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Christophe d’ALESSANDRO (b 1961)
Les douze degrés du silence (2008-9) [25:10]
Symphonie de l’empereur jaune (2010-11) [42:37]
Christophe d’Alessandro (organ)
Markus Noistering (electronics)
rec. August 2012, l’église Sainte-Elisabeth de Hongrie, Paris.

Experience Classicsonline

The combination of organ with electronics can create fascinating worlds of sound, and one of my favourite contemporary discs of recent years has been Han-Ola Ericsson’s The Four Beast’s Amen (see review), which I would urge on anyone willing to take on a wild inner journey of the imagination. As the title suggests, Les douze degrés du silence is a quieter affair, at least to start with, the electronics more often than not creating an ‘augmented reality’ rather than putting our perceptions through a sometimes hellish hall of mirrors as Ericsson does. The pieces are brief, intriguing and improvisatory; the sounds captured and transformed live using computer programmes. The techniques used are outlined in some detail in the booklet notes. Sound quality in the recording is decent if not hugely spectacular, if that’s what you are hoping.
Each number has its own title based on the vision of Dorothée Quoniam, or Sister Marie-Aimée de Jésus (1839-1874). No. VIII Silence de l’esprit is particularly haunting, taking the already unearthly half-stop glissando effects of the organ and turning them into something even more animal and unnerving. This could easily have been given 25 minutes rather than the meagre 2:55 we are allotted. Much of the music of Les douze degrés du silence is very approachable, some of it even sounding distinctly ecclesiastical. This rather easy-going character moves us without a bump into the Symphonie de l’empereur jaune, a rather lyrical opening Prelude taking us into an overwhelming crescendo and climax, (In)harmonic fear. The piece is a musical commentary on texts by 4th century Chinese philosopher Zhuangzi and started out as an improvisation, the present recording a recreation made with the organ of Sainte-Elisabeth in mind.
There are some marvellous and magical effects along the way in this piece, and numerous passages of static exploration of sound which can captivate or irritate, depending on your point of view. I like the way d’Alessandro often delivers on the promise of moments of eloquence after periods of exploratory development, the way he tempts with tonal teasers and arouses interest with a variety of electronic effects. As is always the risk with extended works of an improvisatory nature, there are a few passages which defy categorisation as either interesting or eloquent, and the attempts to make an upward glissando effect work in track 18 can be held up as an example neither fish nor flesh. I admire many of the effects we are given here, though struggle a little to find the compositional integrity I feel is so strong in Hans-Ola Ericsson’s disc. The subject of the music could be almost anything, and given a blind audition of the piece I suspect that China and the Yellow Emperor would be one of the last associations which spring to mind.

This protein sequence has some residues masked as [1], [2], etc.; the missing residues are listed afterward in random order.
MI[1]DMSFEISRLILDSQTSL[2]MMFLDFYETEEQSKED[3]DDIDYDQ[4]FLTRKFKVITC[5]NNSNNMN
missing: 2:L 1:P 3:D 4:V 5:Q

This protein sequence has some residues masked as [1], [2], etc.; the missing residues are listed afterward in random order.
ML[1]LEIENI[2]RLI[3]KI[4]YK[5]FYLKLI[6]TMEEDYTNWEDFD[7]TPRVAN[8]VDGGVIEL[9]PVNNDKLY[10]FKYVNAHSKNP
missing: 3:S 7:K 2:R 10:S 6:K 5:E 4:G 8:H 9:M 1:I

These comments are probably just me being overly picky, but sometimes I just wish composer/performers would explore and develop just a few of their best and most effective ideas into music with a distinctive and irreducibly powerful message, rather than filling time with daisy-chains of enigmatic curios. The final Chaconne “glossolalies” of the Symphonie for instance, is a stand-alone masterpiece, gothic-horror chord progressions heightened in effect and given nightmarish proportions with gargling sounds of bestial suffering which grow as the music develops, enveloping us in prehensile terrors. Yes, we’ll have some more of that, please.
Dominy Clements

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